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Photo © Graham Boulton
John Joubert was born in Cape Town in 1927. His father was a descendant of Protestant refugees from France who had settled in the Cape – then a Dutch colony – in the seventeenth century. His mother’s forebears were Dutch. Despite this parentage he had the most English of upbringings, the Cape having been ceded to England after the fall of Napoleon. He received his earliest instruction in music at the hands of his mother who was an accomplished pianist, having studied for a time in London with Harriet Cohen.
His schooling took place at an Anglican foundation run on the lines of an English public school. The music master there had been an assistant to Ivor Atkins at Worcester Cathedral. Whilst at school Joubert started composing and was very fortunate to have been able to study composition with WH Bell, a distinguished English composer who had been the Principal of the South African College of Music and a pupil of Frederick Corder, the teacher of Bax, Bantock and Holbrooke. He was also fortunate to be given the opportunity to have his earliest works performed, not only at school but also by the Cape Town Municipal Orchestra.
In 1946 he was awarded a scholarship by the Performing Right Society to the Royal Academy of Music. Here his principal teachers in composition were Theodore Holland and Howard Ferguson, but he also spent a stimulating term with Alan Bush. Whilst still at the Academy he composed his
String Quartet No 1
Divertimento for Piano Duet
, which became his Op 1 and Op 2 respectively. He was awarded both the Frederick Corder and Royal Philharmonic Society prizes for composition.
Having graduated in 1950 with an external BMus degree from Durham University he was appointed later the same year to a lectureship at Hull University, and his music soon began to be widely performed, published and broadcast. Among the more ambitious works of this period were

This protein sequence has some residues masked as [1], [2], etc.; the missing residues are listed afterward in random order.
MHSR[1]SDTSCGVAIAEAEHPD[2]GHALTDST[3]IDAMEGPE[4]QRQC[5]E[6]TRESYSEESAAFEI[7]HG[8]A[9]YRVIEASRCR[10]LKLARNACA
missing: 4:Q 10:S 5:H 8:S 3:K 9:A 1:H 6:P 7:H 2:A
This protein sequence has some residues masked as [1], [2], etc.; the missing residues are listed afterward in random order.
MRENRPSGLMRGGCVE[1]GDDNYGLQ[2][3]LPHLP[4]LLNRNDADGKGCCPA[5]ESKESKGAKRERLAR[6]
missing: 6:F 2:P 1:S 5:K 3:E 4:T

Symphony No 1
and the three-act opera
. Some of his smaller choral works, notably the carol
, became popular and have remained in the repertoire ever since.
He continued his academic career at Birmingham where he was appointed Lecturer, later Senior Lecturer, and eventually Reader in Music, at the University. Commissions continued to come his way, and amongst the works he composed at Birmingham were
Symphony No 2
, the opera
Under Western Eyes
and the oratorio
The Raising of Lazarus.
In the early 1980s he began to feel that the increasing demands of his two professions were becoming too onerous for him and he took early retirement from the University in 1986 in order to devote his time exclusively to composition. In 1991 he was awarded an honorary doctorate in music by Durham University. In addition to numerous smaller works, recent years have seen the first performances of his opera
, the full-length oratorio
Wings of Faith
An English Requiem
for soloists, chorus and orchestra. The latter was the centrepiece of Joubert’s time as Composer in Residence at the 2010 Three Choirs Festival. Joubert's
commissioned by Raphael Wallfisch, was premiered in March 2012. 2016 saw two major premieres: Joubert’s substantial
St Mark Passion
at Wells Cathedral and his opera
- recorded live for Somm as one of several new releases to mark his 90th birthday in 2017.